Liked by 4 people

  6. Nan, hate and fear. They go together. Fear of the other has long been used by leaders to control people and get them to do what they want. The guard against it is civil discourse. Talk to people. Listen to people. When people tell you to fear someone. Stop and ask why? If they use a label or name call, stop and ask why? A label is a shortcut to make you fear something without debate or research. Why are they saying such?

    Why am I being told to hate someone? The key line from the “South Pacific” song is “you have to be carefully taught by the time you are seven or eight, you have to be carefully taught to hate who your parents hate.” But, we should never forget, the converse can be taught. And, if you are taught to hate, when you get old enough, as why?

    Here is a quick reminder. Alan Turing saved over 750,000 people and helped shorten WWII per none other than Allied Commander Dwight D. Eisenhower. Yet, he had to hide the fact that he was gay or he would have gone to prison. Dr. Vivian Thomas helped devise a surgery on babies whose heart was not pumping enough blood (the blue babies’ disease). He was not allowed to operate initially because he was a black man. Such hateful people – a gay man and black man who saved lives. Think about that.


    Liked by 4 people

    • Yet, he had to hide the fact that he was gay or he would have gone to prison

      In fact, Turing was arrested and charged with “gross indecency” for his homosexual contacts. He was sentenced to chemical treatments which would have killed his sex drive; he committed suicide. He was only 41. We’ll never know what further advances in computer science he might have produced if he had not become a victim of the religious (the religious roots of the taboo must be emphasized) hate which was endemic at the time.

      Liked by 3 people

      • Very true and sad indeed. But, at least from the movie “The Imitation Game,” it implied he was arrested after the war. While he was breaking the Enigma Code, it was my impression, he went to great lengths to hide the fact he was gay. Now, I must confess this may have been Hollywood theatrics. Yet, the fact he was arrested and treated so horribly is a damn shame no matter when it happened. Keith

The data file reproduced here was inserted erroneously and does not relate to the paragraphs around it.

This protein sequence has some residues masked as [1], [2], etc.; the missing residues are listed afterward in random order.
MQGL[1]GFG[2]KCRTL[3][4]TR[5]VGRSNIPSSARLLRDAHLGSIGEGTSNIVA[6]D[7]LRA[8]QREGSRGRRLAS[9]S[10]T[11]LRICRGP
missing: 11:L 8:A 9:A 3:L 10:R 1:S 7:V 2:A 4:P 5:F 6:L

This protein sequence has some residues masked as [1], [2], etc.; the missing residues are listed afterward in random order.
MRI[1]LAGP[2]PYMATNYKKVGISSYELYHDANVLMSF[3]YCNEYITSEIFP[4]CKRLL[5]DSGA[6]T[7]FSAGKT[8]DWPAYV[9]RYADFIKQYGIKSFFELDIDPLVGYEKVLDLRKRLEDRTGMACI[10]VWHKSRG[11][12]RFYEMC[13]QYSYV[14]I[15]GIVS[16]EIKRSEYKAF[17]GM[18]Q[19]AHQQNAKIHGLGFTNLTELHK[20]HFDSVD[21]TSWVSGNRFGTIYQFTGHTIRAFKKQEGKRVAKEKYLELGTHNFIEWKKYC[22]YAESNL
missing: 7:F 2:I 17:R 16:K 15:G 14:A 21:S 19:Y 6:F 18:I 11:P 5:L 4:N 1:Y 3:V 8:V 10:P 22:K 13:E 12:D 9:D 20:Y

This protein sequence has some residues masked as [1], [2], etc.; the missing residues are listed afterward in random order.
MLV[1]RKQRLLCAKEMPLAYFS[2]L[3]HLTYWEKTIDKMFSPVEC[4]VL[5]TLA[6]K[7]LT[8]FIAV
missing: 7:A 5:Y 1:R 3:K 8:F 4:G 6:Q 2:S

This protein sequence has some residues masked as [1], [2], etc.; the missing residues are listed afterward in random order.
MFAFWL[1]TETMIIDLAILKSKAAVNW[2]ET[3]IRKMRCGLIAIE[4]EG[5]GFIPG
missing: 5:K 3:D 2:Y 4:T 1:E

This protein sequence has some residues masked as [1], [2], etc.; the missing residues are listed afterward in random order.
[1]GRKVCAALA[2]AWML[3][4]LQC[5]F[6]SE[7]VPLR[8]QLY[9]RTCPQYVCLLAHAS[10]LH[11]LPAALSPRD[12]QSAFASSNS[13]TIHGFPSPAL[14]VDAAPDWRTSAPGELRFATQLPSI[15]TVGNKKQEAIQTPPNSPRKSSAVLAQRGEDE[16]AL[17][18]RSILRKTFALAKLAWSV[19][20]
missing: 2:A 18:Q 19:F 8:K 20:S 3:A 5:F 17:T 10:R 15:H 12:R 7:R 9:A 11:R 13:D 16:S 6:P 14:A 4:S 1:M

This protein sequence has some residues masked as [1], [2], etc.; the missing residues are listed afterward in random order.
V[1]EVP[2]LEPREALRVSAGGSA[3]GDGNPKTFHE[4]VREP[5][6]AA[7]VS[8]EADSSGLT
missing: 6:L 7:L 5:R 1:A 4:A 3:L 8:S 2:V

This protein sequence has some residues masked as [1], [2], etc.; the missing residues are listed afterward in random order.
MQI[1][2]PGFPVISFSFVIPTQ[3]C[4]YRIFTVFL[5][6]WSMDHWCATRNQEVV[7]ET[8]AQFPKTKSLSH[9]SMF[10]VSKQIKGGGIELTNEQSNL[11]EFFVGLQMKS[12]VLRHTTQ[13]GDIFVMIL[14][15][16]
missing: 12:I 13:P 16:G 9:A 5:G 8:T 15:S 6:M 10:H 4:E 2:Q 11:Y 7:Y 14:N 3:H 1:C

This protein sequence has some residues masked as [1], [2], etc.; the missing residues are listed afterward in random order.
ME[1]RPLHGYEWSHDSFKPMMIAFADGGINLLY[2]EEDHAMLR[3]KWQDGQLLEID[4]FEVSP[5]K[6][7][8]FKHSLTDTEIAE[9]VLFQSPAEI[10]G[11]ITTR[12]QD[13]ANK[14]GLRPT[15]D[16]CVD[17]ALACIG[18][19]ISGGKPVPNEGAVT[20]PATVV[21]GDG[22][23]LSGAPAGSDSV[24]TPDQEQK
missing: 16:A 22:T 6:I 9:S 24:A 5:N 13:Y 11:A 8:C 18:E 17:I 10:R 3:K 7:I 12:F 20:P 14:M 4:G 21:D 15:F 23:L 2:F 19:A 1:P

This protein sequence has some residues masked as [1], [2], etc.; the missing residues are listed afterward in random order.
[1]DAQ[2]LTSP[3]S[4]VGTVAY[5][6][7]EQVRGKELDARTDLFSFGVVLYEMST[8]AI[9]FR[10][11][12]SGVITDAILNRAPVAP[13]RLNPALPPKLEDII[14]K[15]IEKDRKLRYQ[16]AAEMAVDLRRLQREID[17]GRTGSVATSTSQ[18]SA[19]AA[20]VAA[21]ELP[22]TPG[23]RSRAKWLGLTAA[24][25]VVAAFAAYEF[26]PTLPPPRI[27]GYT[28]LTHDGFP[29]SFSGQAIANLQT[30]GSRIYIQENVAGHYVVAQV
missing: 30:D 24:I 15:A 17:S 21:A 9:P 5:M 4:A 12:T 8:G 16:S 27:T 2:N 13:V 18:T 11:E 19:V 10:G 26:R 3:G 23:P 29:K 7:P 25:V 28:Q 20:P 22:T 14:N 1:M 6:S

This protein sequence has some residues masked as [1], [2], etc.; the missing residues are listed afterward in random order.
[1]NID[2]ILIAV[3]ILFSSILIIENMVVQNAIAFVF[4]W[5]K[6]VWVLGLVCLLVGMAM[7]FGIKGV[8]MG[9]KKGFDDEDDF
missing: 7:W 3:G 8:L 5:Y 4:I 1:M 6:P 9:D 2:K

Liked by 2 people

  7. I hate people who openly hate. I don’t appreciate that they feel they have to hate, but if they would keep it to themselves I could live with it. Life is bad enough these days (though even so I am still a happy person) that there is no need to express hatred outwardly. I guess they just want to be hated in turn.
    When I was younger I hated my abusive rapist father. He has been dead 40 plus years now, and I still intensely dislike the person he was.

    Liked by 1 person

  8. Bring back the Soviet Union! We were better off when we had the Filthy Commies to despise!

    In the absence of a clear external bad guy, we turn on each other.

    Maybe we can convince those Ancient Aliens guys to come up with a real alien threat. That would be even better than a resuscitated Soviet Union!

    Liked by 1 person

  9. From infancy we receive the message that “difference is bad” and something we should fear. Growing up with a disability, I saw this happen in my own life—resulting in isolation and feeling bad about who I was. As to hate, I think many of us feel the need to have individuals or groups in our lives we feel superior too. Unfortunately, this need breeds hate. Thanks for a well-written and provocative blog.

    Liked by 1 person

    • Sadly, some humans are simply unable to get past the fact that there are others in the world who aren’t just like them. Whether it’s color, sexual preferences, heritage, religion, or even physical and/or mental limitations — just the fact that the person is “different” is enough to shun them. And yes, even hate them.

      The need to feel “superior” is a sad quality to possess but, as you said, it seems to be a common trait in many of us.

      Thank you so much for adding your thoughts … and for the compliment. 😊